- More fluid and unpredictable action
- Even stronger online features
- Addictive skill games
- Rare AI and physics glitches
- Bewildering menus
Review Price £39.99
Critically and commercially, FIFA now dominates video games football yet every year there's a feeling that this might be the year EA Sports slips up. It wouldn't take much - just a lazy update short on tangible improvements or some killer new game mechanic that ends up spoiling the game. Last year's effort, FIFA 12, sailed close to the second scenario at times, its revamped defensive systems and player interactions coming close to disrupting the flow of play. Yet this also made the game feel more authentic, and for most of us that was enough.
Well, FIFA 13 isn't the game to wreck FIFA's upwards momentum. Its new features might seem small - and some are undeniably gimmicky - but they cement FIFA's status as the world's best football game both on and off the pitch. Sorry Konami and the valiant efforts of PES 2013.
FIFA 13 Kinect and Move
Let's tackle the gimmicks straight away. FIFA 13 is the first of the FIFA franchise to embrace the Xbox 360 and PS3's motion control peripherals, with Microsoft Kinect and PlayStation Move support bundled in. Oddly, only Move gets motion controls as such, with an optional control scheme modelled on the system FIFA adopted on the Wii. The left analogue stick (or navigation controller) still handles player movement while passes, lobs and shots are mapped to the face buttons on the move controller. However, you now have a cursor you aim by pointing the move controller at the screen, and this affects the direction and power of your shots and passes.
It's actually a perfectly good system, but not particularly intuitive, and using it can impact the tightness and precision of FIFA's play. We suspect that the Move controls will be no less divisive here than they have been in Sony's first-party FPS games - you're either going to love it or you won't.
The Kinect control scheme wisely avoids the horrors of motion-controlled passing and shooting for voice commands that augment the pad-based gameplay, bringing options once buried in pause menus into the flow of the action. Shout 'Quick Tactics' or 'Mentality' for example, and you can pick between combinations of formations, strategies and attitudes, or set the team to focus on attack or defence.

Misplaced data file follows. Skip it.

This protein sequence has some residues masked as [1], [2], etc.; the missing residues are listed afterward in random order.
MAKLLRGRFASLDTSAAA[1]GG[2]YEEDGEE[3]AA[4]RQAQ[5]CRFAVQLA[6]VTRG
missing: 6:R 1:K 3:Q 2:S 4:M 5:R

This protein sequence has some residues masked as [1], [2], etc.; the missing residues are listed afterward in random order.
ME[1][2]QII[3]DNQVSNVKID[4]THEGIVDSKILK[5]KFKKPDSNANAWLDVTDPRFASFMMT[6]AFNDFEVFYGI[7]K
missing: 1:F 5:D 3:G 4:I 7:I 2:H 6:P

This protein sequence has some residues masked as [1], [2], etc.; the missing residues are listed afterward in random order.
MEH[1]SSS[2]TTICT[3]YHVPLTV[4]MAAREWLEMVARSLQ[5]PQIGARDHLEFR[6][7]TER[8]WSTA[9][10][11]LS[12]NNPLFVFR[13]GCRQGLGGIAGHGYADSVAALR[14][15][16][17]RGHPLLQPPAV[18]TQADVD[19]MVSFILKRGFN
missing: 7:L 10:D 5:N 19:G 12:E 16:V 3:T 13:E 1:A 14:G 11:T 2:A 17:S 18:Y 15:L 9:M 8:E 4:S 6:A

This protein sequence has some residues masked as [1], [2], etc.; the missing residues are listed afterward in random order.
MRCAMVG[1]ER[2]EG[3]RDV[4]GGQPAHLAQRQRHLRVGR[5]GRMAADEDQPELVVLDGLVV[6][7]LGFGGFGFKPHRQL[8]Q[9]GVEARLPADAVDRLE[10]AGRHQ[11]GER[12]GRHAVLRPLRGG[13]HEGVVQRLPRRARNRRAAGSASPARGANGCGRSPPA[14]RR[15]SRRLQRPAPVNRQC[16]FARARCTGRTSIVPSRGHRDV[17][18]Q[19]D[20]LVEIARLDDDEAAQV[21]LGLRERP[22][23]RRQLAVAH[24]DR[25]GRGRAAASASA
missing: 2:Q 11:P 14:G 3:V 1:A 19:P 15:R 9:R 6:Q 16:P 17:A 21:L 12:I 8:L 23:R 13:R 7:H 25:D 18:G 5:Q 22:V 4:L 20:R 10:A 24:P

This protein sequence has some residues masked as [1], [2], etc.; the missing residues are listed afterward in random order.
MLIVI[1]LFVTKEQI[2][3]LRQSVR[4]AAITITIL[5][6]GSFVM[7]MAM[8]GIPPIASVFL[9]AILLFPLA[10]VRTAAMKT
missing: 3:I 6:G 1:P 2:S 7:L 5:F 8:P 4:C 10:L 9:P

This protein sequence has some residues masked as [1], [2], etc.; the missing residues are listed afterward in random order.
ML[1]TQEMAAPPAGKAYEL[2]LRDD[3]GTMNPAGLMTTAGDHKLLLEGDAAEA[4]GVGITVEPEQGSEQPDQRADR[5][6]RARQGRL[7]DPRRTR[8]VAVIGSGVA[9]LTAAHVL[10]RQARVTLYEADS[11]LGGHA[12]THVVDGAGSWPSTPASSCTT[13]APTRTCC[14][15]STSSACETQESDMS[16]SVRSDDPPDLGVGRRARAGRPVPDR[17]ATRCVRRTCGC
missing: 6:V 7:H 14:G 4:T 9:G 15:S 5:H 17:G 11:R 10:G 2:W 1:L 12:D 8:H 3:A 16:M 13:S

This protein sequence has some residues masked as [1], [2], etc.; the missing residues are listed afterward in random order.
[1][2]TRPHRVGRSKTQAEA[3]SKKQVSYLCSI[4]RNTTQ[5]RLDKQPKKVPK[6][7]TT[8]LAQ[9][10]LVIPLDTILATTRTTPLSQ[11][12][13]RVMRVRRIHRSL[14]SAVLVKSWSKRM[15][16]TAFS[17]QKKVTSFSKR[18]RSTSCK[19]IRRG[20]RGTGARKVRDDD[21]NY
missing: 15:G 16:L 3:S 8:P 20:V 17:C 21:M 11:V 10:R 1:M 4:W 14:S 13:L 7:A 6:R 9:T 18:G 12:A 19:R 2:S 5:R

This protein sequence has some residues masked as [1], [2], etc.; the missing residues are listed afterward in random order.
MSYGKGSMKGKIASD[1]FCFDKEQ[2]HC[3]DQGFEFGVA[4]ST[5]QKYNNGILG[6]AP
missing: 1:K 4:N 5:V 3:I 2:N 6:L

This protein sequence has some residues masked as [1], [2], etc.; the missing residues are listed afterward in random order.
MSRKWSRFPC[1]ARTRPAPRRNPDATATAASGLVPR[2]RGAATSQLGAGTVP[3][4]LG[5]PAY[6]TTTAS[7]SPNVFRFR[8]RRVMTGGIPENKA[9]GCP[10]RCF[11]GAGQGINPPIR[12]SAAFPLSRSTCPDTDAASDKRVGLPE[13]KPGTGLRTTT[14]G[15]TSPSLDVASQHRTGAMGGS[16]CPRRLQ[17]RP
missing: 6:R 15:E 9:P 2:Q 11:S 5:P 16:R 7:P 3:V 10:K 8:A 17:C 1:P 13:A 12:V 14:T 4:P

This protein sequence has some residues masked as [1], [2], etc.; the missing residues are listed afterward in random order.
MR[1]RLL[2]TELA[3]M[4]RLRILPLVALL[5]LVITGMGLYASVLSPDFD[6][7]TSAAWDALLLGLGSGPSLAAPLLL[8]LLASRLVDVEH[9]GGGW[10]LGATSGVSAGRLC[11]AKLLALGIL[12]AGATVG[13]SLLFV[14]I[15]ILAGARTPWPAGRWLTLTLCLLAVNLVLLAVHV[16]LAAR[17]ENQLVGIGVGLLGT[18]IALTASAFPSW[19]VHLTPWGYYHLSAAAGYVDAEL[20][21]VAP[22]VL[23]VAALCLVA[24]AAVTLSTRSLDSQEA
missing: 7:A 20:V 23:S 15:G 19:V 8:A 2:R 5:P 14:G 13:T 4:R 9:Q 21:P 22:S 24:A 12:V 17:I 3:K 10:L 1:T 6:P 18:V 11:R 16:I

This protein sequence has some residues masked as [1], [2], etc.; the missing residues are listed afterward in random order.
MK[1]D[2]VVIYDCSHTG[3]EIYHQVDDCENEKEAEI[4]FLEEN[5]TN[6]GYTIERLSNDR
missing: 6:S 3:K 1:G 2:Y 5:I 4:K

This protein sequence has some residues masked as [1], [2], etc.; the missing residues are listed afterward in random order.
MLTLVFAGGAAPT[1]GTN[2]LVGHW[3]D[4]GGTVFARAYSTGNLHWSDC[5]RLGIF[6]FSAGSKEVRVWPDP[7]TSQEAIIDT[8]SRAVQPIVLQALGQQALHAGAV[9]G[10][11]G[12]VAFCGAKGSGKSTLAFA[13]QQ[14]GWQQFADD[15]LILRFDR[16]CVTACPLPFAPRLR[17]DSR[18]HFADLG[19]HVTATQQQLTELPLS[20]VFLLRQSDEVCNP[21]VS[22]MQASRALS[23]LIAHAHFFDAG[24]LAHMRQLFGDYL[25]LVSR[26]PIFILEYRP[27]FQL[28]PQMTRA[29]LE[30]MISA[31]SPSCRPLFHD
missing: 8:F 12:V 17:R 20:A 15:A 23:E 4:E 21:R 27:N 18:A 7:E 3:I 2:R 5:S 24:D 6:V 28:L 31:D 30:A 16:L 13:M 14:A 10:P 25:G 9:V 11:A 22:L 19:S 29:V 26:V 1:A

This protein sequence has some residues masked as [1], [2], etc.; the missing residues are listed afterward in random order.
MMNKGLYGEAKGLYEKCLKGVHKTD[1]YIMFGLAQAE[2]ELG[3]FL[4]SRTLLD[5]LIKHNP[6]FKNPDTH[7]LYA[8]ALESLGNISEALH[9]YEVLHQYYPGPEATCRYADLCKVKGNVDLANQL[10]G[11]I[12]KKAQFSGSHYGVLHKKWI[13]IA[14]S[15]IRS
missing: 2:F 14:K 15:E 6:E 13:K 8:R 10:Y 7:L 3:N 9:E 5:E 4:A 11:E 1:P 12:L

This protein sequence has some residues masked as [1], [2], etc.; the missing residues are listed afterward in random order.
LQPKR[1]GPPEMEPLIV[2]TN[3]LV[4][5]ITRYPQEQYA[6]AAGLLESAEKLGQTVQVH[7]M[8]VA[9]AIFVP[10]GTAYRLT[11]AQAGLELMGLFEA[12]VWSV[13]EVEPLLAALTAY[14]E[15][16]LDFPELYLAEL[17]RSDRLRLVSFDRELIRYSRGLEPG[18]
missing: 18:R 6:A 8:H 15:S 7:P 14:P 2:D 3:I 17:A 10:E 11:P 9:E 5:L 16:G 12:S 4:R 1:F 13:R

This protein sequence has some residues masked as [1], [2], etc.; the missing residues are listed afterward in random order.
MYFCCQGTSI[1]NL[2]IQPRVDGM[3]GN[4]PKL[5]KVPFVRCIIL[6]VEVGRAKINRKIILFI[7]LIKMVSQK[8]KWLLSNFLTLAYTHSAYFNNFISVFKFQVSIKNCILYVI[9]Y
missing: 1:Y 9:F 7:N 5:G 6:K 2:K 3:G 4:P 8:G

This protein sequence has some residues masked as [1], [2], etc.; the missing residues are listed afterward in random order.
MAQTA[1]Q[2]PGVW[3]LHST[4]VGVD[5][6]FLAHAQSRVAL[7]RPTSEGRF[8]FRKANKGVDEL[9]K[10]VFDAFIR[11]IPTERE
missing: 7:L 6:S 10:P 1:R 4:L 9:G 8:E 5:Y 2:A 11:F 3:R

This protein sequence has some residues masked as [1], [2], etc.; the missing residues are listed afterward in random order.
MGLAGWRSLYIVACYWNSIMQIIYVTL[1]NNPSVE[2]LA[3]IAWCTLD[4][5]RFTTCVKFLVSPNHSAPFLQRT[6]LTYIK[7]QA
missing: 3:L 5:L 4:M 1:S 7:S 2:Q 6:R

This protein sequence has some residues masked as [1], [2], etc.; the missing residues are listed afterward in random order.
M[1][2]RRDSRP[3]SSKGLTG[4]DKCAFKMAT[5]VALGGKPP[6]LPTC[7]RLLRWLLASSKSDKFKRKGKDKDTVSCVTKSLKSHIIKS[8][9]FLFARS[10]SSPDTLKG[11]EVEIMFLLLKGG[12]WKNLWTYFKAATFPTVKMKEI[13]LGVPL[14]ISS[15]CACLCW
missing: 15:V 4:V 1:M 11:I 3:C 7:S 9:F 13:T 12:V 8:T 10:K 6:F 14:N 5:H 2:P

You can call out substitutions, create your own custom tactical combos, and FIFA even goes so far as to watch your language for offensive words and tweak the officials so that they'll come down harder on your misdemeanours. The message is clear; don't suggest that the referee indulges in unseemly and solitary habits unless you want to see how much of a, you know what, he can be. Accuracy of recognition is very good, and helpful pop-ups remind you of the different options, but we'd have to say that the impact of swearing seems limited in practice. Perhaps EA could go further to punish potty mouths.
FIFA 13 Game Modes
Beyond this, there are extensions to the online and offline play modes we saw last time, to the extent that we're beginning to think FIFA needs a tutorial just to make it through the menu system. As in FIFA 12, you sign up for your favourite club when you first play, and the game keeps a tally of experience gained in both online and offline play, adding the points to the club's overall pot and ranking the teams by their average score. The 'Be a Pro' and 'Management' career modes return, and there's certainly long-term satisfaction to be had in taking your own player through the system, going out on loan to smaller clubs and trying to hold your place within a Premiership team. You can opt to play just as your player, or control the whole team during matches.
Online, there's even more effort to tie FIFA 13 into the community and into the world of real football. As well as Ultimate Team's cunning combination of FIFA action with Fantasy Football - now more accessible thanks to interface changes and new tutorials - and challenges in EA football club, FIFA 13 introduces a Game of the Week, giving you the chance to try one of last weekend's big encounters with the same teams and conditions. It's impossible to evaluate these things before release, but those who've made FIFA 12 one of the online fixtures of their lives should find plenty of reason to make the upgrade.
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